Sudan’s strongman of three decades, Gen Omar al-Bashir, is a vanquished and tortured man. In April, he was ignominiously forced out of power by the same military-might that he relied on for all the time he ruled the country with a heavy hand of coercion.
Now he is facing gross humiliation. He’s standing trial on a slew of charges, including corruption and killing of protestors who turned up in a people power protest movement that prompted the military to overthrow him. Apparently, a cache of dollars were found stashed in his home.
Bashir’s fate is emblematic of the curse of power that has afflicted African rulers for long, and remains the bane for instability and uncertainty today.
The longer African rulers cling to power, the harder it is to contemplate leaving power. Across the continent, only a few African countries have evolved a tradition of routine and peaceful retirement by heads of state.
Staying long in power when not validly elected necessarily requires committing heinous acts and perpetuating a system that buys the ruler time even as problems accumulate and state decay deepens. It means allowing more malfeasance for resources to flow to cabals that work to secure the ruler. The ruler increasingly becomes vulnerable, paranoid and easily manipulated by different groups on whom he relies for his survival.
In Sudan, Bashir engaged in the typical tact of relying on the military. He fragmented it, sponsored militias that operated outside the formal military institutions and played factions against one another. When he faced insurgencies in the Darfur region, his response was to use mercenary militias that were ruthless to the local population as they had no local social ties or familial relations.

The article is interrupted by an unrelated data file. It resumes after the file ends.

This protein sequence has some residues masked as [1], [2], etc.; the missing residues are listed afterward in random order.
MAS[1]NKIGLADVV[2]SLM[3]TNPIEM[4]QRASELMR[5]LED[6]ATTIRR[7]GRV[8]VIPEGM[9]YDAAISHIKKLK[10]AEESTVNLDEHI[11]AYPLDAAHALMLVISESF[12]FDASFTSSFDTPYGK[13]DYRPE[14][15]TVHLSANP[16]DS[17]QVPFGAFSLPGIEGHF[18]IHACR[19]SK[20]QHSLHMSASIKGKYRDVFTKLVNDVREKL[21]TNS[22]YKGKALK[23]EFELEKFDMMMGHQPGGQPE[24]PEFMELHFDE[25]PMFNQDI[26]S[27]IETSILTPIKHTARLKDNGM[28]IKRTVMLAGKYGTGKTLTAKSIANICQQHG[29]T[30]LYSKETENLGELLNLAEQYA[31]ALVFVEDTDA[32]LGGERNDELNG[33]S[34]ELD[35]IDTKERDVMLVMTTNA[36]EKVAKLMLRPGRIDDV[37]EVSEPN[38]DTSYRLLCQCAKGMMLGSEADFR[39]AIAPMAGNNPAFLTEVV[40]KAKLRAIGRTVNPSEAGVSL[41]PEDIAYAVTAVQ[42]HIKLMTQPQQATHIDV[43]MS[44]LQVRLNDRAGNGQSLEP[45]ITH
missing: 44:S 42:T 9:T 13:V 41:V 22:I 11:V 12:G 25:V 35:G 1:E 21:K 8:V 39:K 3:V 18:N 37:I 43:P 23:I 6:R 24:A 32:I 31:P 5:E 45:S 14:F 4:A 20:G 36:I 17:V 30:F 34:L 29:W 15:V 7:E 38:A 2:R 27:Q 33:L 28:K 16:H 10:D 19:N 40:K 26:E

Bashir was a military man. He saw politics through the lens of militarism, the same way that our own Sabalwanyi (chief fighter) sees the gun as the source of power. But militarism is a poisoned chalice.
When push came to shove, the same military that had secured him for long instead overthrew him. They had come to the point of seeing him as spent and to be dispensed with.
Here is the thing. The natural course of nature is utterly random. It follows none of the man-made laws or individual idiosyncrasies. It has no regard for exaggerated egos that condition rulers to believe that they can rule for life.
But rulers who survive in power long tend to be oblivious of the inevitability of their departure. Surrounded by sycophants and courtiers who sing praises and perfect the art of flattery, rulers get deluded into believing they are larger than life and invincible.
Our own strongman had a long ‘sworn-enemy’ relationship with Bashir, but in recent years warmed up to him when the International Criminal Court appeared to be taking increasing interest in African rulers. Ideally, Mr Museveni would pick some handy lessons from the fate of his erstwhile nemesis cum-strategic ally.
The Sudan situation is not totally unthinkable in Uganda. Like Bashir, Museveni faces a similar curse of power: He stays on he’s damned, he goes he’s still damned. Yet he will have to go at some point, one way or the other, and does not have full control over how he will leave. It could be forcible and humiliating – the Bashir way. It could be peaceful, but nevertheless deflating – the Yahya Jammeh way, or it could be violent and tragic – the Gaddafi way.
Even then, the thought of the possibility of being forced out propels incumbent authoritarian rulers like Mr Museveni to do everything possible that secures them in power, but merely delays the coming crisis.
Once they get to the point of no-return, it is a unidirectional drive. They can’t contemplate life outside of State House. It becomes unthinkable to live without all the trappings of power especially in a country like Uganda where the president literally has power over everything and everybody.
When the president has excessive power which makes him believe he can solve every problem, it leads him down the path of a self-declared messianic mission from which he cannot afford to disengage. It is a curse.
Dr Khisa is assistant professor at North Carolina State University (USA).